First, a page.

Monday, May 28, 2018

Why pace of mortgage financing is still sluggish

 

Dar es Salaam. The number of home buyers in Tanzania has remained low. This is evidenced by the few mortgage accounts that were recorded over the last seven years.

The mortgage market report by the Tanzania Mortgage Refinance Company (TMRC) shows that, as of March 31, this year, only 4,209 home buyers’ accounts were recorded – up from 930 that were recorded during the second quarter of 2012.

The number reached a peak during the third quarter of 2015, when mortgage accounts numbered 5,241.

This is equivalent to 0.33 per cent of the country’s gross domestic product (GDP), compared with 25,000 accounts – close to 3 per cent of GDP – in Kenya; 0.84 per cent in Uganda, and a whopping 42 per cent in South Africa.

At Sh344.84 billion in 2017, Tanzania’s outstanding mortgage debt was also lower compared with Ksh200 billion (Sh4.2 trillion) in neighbouring Kenya.

The slow pace of mortgage financing in Tanzania is principally the result of a lack of awareness of housing finance, whereby Tanzanians build homes using money from their own pockets – albeit doing so over a relatively long period of time.

“Many Tanzanians build houses with the little savings they make. But this does not give you comfort as, when you finish constructing your house, your kids will have already become grown up and moved out of the home,” said Mr Ammish Owusu-Amoah, chairman of the Tanzania Mortgage Refinance Company.

Noting that, traditionally, people build houses by first buying the materials bit by bit until they amass enough of them to start construction in earnest, the TMRC chairman said that this is costly in real terms, compared with buying an already completed house.

And, indeed, buying a house through mortgage financing offers a chance for borrowers to own a house for which they are for all practical purposes paying rent – which is in fact converted into mortgage repayments.

Mr Owusu-Amoah was speaking during the launch of TMRC’s Sh120 billion bond to be floated over the next five years.

The bond sale will start with a first tranche of Sh12 billion to be auctioned from today to June 8th this year. The remaining amount will be floated over the next five years.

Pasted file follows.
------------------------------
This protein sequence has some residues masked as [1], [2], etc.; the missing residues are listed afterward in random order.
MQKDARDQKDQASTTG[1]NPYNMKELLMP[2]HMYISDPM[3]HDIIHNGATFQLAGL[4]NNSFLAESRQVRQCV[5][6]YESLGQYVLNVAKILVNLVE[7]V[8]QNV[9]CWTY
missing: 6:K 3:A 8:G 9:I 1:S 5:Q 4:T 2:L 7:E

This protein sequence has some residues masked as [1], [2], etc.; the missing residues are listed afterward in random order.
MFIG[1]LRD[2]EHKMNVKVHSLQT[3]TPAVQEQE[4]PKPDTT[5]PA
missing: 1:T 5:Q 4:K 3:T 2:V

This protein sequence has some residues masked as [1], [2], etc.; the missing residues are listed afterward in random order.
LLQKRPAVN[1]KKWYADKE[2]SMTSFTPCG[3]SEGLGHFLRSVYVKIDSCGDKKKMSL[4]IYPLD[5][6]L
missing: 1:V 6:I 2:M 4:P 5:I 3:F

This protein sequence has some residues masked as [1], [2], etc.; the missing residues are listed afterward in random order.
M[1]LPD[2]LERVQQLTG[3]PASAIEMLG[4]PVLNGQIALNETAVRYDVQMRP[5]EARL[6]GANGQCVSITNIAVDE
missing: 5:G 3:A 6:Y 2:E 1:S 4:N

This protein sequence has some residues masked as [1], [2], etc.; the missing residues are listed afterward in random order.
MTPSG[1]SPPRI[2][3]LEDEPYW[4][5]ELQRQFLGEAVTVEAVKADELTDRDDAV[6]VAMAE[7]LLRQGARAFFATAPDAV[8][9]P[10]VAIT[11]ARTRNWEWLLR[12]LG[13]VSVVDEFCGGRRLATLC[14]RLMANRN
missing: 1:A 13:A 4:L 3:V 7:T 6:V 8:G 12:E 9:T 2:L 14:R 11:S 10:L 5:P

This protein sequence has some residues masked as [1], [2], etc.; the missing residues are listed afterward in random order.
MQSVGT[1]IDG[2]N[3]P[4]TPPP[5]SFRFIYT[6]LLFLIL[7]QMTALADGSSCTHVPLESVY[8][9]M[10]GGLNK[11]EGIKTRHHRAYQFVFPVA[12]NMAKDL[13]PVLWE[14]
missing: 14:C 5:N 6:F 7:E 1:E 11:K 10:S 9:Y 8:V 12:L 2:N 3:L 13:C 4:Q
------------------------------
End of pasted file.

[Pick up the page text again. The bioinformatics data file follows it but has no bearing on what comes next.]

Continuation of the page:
“It is our hope that the offer will be fully subscribed – and it will open subsequent issuances of tranches to the public,” he said.

Commenting on this, the chief executive officer of Orbit Securities Limited, Mr Juventus Simon, said he believes that the Sh12 billion bonds will be oversubscribed as a result of the prevailing high market liquidity.

Mortgage is an important tool which enables Tanzanians to own homes, on a repayment period of up to 25 years.

Currently, some 31 commercial banks offer mortgage financing in Tanzania, for which the tenure has been extended from 5-7 years to a maximum of 25 years henceforth.

The TMRC chief executive officer, Mr Oscar Mgaya, said the ongoing reduction of interest rates among the banks, coupled with the government debt instruments (bills and bonds), offer opportunities for future growth of the relatively novel mortgage market in Tanzania.

“The launch of the bond offers us great achievement,” he said during the announcement of the bond floating.

For his part, the TMRC chief finance officer, Mr Oswald Urassa, said the lack of income and awareness, as well as high interest rates, remain the major challenges in extending housing finance in Tanzania, where the mortgage market is still concentrated in Dar es Salaam which accounts for 87 per cent of the overall mortgage refinancing.

The other regions of Arusha, Mwanza, Morogoro, Dodoma and Pwani account for one per cent each.

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